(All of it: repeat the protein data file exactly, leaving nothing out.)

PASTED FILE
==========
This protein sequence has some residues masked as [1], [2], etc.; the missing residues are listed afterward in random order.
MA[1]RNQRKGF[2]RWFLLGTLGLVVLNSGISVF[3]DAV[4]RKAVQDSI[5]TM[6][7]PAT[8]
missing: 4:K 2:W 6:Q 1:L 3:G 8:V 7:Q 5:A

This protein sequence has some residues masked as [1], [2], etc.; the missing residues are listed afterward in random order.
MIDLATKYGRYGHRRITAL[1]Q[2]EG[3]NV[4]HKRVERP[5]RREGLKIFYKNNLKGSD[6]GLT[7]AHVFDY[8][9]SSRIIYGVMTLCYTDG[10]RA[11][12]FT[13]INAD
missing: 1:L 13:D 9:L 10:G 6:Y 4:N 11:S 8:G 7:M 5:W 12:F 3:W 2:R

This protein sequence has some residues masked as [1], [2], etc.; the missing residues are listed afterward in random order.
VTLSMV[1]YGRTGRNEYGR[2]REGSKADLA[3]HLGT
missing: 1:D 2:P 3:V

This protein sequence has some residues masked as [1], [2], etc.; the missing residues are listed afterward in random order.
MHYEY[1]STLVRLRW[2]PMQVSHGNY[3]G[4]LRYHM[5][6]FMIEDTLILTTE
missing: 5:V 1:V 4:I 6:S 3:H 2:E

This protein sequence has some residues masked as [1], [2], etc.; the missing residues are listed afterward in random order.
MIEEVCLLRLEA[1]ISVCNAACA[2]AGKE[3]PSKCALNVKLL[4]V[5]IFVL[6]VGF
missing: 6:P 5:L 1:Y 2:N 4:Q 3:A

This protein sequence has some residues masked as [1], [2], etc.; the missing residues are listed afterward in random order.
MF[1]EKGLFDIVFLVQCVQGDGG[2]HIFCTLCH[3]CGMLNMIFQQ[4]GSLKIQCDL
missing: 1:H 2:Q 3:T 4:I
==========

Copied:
This protein sequence has some residues masked as [1], [2], etc.; the missing residues are listed afterward in random order.
MA[1]RNQRKGF[2]RWFLLGTLGLVVLNSGISVF[3]DAV[4]RKAVQDSI[5]TM[6][7]PAT[8]
missing: 4:K 2:W 6:Q 1:L 3:G 8:V 7:Q 5:A

This protein sequence has some residues masked as [1], [2], etc.; the missing residues are listed afterward in random order.
MIDLATKYGRYGHRRITAL[1]Q[2]EG[3]NV[4]HKRVERP[5]RREGLKIFYKNNLKGSD[6]GLT[7]AHVFDY[8][9]SSRIIYGVMTLCYTDG[10]RA[11][12]FT[13]INAD
missing: 1:L 13:D 9:L 10:G 6:Y 4:N 11:S 8:G 7:M 5:W 12:F 3:W 2:R

This protein sequence has some residues masked as [1], [2], etc.; the missing residues are listed afterward in random order.
VTLSMV[1]YGRTGRNEYGR[2]REGSKADLA[3]HLGT
missing: 1:D 2:P 3:V

This protein sequence has some residues masked as [1], [2], etc.; the missing residues are listed afterward in random order.
MHYEY[1]STLVRLRW[2]PMQVSHGNY[3]G[4]LRYHM[5][6]FMIEDTLILTTE
missing: 5:V 1:V 4:I 6:S 3:H 2:E

This protein sequence has some residues masked as [1], [2], etc.; the missing residues are listed afterward in random order.
MIEEVCLLRLEA[1]ISVCNAACA[2]AGKE[3]PSKCALNVKLL[4]V[5]IFVL[6]VGF
missing: 6:P 5:L 1:Y 2:N 4:Q 3:A

This protein sequence has some residues masked as [1], [2], etc.; the missing residues are listed afterward in random order.
MF[1]EKGLFDIVFLVQCVQGDGG[2]HIFCTLCH[3]CGMLNMIFQQ[4]GSLKIQCDL
missing: 1:H 2:Q 3:T 4:I